Updated Dec. 1
Reviews like the one done by Tisbury’s board of assessors that resulted in Martha’s Vineyard Playhouse being assessed property taxes are a matter of routine in Island assessing offices, and can sometimes result in nonprofits paying property taxes.
In Oak Bluffs, for example, the VFW is now being assessed for a portion of its building because it’s operating as a restaurant, MacGregor Anderson, the town’s assistant assessor, told The Times. “We talked to them early on, and they understood it completely,” Anderson said.
A controversy continues to swirl in Tisbury, where a more detailed audit resulted in longtime nonprofit Martha’s Vineyard Playhouse being assessed taxes for the first time in 25 years. Board members are as upset with the way the Tisbury board of assessors notified them as they are with the decision, which they say lacks an overall understanding of the Playhouse and what it does for the community.
Records show the assessors voted on July 11 to deny the M.V. Playhouse’s request for tax-exempt status. Yet, they weren’t notified until Sept. 25.
Draft minutes were finally released Thursday by the board of assessors, but offer little insight into the board’s thinking. A list of two dozen nonprofits is listed, and the board’s actions on each one. Several nonprofits had their exempt status revoked for not responding with the proper documentation at all, records show.
Angela Cywinski, the elected chairman of the Tisbury board, asked that draft minutes be released after learning that the board hadn’t posted any on the town’s website since May.
Playhouse officials had no immediate comment on the release of the minutes, which they had also requested after learning of the vote but still haven’t received.
On Friday, Angela Cywinski continued to defend the decision, even though it didn’t happen the way she first described.
Cywinskii said office staff reached out to M.V. Playhouse staff members after the July 11 vote and before the letter went out two months later. In an email to The Times, assistant assessor Ann Marie Cywinski, the town’s paid staff member and Angela’s sister-in-law, wrote that wasn’t the case.
“Yes, I thought that’s what happened,” Angela Cywinski said Friday. “That’s how I interpreted it. I was wrong.”
Even knowing that, Angela Cywinski defended the decision to assess the Playhouse, saying it was based on the information they received from the Playhouse staff prior to the vote, and that it didn’t fit the definition of “benevolence.” Once again, she reiterated that the Playhouse can appeal.
Responding to Angela Cywinski, Paula Lyons, a Playhouse board member, cited the law, which states that in order to be exempt, a nonprofit must have “literary, benevolent, charitable, scientific, or temperance purposes,” to be considered exempt from property taxes.
“Benevolent? We are a LITERARY nonprofit,” Lyons wrote, putting the word literary in all caps to emphasize where the board believes the assessors missed the mark.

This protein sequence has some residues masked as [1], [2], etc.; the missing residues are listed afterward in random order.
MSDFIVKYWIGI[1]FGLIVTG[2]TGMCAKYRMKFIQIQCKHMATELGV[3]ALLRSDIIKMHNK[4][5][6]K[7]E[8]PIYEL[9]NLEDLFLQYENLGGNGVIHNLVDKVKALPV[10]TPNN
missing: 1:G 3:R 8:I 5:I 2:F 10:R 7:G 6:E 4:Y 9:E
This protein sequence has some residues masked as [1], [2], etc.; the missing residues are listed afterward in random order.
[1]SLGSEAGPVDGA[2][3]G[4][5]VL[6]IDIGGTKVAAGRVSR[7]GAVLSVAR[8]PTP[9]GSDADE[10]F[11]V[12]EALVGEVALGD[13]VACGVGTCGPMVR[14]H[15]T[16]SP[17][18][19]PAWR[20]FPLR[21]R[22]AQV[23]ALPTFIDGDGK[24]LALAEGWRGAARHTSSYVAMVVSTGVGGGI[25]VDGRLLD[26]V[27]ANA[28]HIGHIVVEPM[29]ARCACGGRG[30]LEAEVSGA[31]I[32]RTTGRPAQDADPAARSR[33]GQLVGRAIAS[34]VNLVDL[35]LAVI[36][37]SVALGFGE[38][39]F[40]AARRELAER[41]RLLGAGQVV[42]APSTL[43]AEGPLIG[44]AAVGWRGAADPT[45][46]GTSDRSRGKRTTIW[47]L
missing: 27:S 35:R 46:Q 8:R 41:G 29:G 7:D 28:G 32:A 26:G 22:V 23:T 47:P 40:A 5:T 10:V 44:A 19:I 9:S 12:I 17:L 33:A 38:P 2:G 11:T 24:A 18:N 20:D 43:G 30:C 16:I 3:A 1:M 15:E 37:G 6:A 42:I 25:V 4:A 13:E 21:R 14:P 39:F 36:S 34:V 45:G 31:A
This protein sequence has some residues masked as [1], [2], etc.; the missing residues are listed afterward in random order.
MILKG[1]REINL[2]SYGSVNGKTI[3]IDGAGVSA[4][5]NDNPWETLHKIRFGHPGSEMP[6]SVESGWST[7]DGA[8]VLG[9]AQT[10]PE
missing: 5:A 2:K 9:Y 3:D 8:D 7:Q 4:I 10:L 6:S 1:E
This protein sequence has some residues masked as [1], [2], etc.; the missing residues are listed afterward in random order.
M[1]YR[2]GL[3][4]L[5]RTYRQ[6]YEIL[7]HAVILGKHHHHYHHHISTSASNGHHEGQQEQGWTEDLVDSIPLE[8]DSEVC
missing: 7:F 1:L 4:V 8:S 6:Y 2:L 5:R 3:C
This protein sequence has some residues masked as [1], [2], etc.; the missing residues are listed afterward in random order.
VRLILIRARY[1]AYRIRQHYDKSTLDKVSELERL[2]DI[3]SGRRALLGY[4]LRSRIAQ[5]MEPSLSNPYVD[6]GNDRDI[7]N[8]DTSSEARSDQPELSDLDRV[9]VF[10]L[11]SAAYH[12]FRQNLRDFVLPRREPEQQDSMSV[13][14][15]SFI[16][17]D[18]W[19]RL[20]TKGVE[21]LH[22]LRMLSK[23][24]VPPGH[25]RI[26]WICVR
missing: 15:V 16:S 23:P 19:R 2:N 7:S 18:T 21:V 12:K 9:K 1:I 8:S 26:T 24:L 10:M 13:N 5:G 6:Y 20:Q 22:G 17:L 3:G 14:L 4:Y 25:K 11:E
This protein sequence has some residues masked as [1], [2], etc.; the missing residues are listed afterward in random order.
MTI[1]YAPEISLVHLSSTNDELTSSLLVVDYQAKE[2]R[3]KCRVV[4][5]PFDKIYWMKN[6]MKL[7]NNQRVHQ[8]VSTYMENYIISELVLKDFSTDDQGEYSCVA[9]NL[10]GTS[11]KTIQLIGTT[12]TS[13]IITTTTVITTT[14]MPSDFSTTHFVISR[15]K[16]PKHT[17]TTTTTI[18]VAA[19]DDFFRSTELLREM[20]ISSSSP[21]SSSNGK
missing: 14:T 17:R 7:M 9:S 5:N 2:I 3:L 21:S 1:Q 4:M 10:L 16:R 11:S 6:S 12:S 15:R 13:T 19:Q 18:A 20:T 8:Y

“This is not an oddity,” West Tisbury principal assessor Dawn Barnes said of an organization suddenly losing its tax-exempt status. Every year, assessors are required to review exempt properties to make sure they fulfill the requirements, she said. “Assessors may not choose to go to the depths Tisbury did, but if a nonprofit is not meeting requirements to deserve the exemption, then assessors are required to put the property back on the rolls,” Barnes said.
That’s precisely what happened in West Tisbury in 2015, when the board of assessors there decided to tax the American Youth Hostel in that town, saying that it did not meet the criteria under state statute. Ultimately, American Youth Hostel filed an abatement that went before the Appellate Tax Board. Even there, it was a split vote of 3-2 to return the hostel to exempt status.
M.V. Playhouse officials have vowed to appeal Tisbury’s ruling.
SailMV, which purchased a residential property for housing in Oak Bluffs, is challenging a decision by the board of assessors in that town to tax the property at 1 Concord Ave.
This year, Oak Bluffs assessors also began assessing taxes for a portion of property owned by Alliance Community Church, Anderson said. The property is being occupied as housing by people not affiliated with the church, he said.
Jo-Ann Resendes, assistant assessor in Edgartown, said she can’t remember the status of any exempt properties being changed in that town. “We review them every year,” she said.
Chilmark assessors did not immediately respond to a message seeking comment.
In Aquinnah, where Angela Cywinski is the paid assessor, she recommended the board revoke the exempt status of a church parsonage when she took over in 2007. The parsonage was being used for housing, she said.
Taxes were never paid, and now the property is in tax title. The issue has been the topic of conversation at recent selectmen’s meetings in Aquinnah, which Cywinski said is directed at a longstanding feud between the board of selectmen and the board of assessors.
Aquinnah has only three properties that qualify for exemptions, Cywinski said. Of note, she said, when two of them filed incomplete forms this year, she called them for clarifications that protected their status.
Updated to include comment from Lyons. – Ed.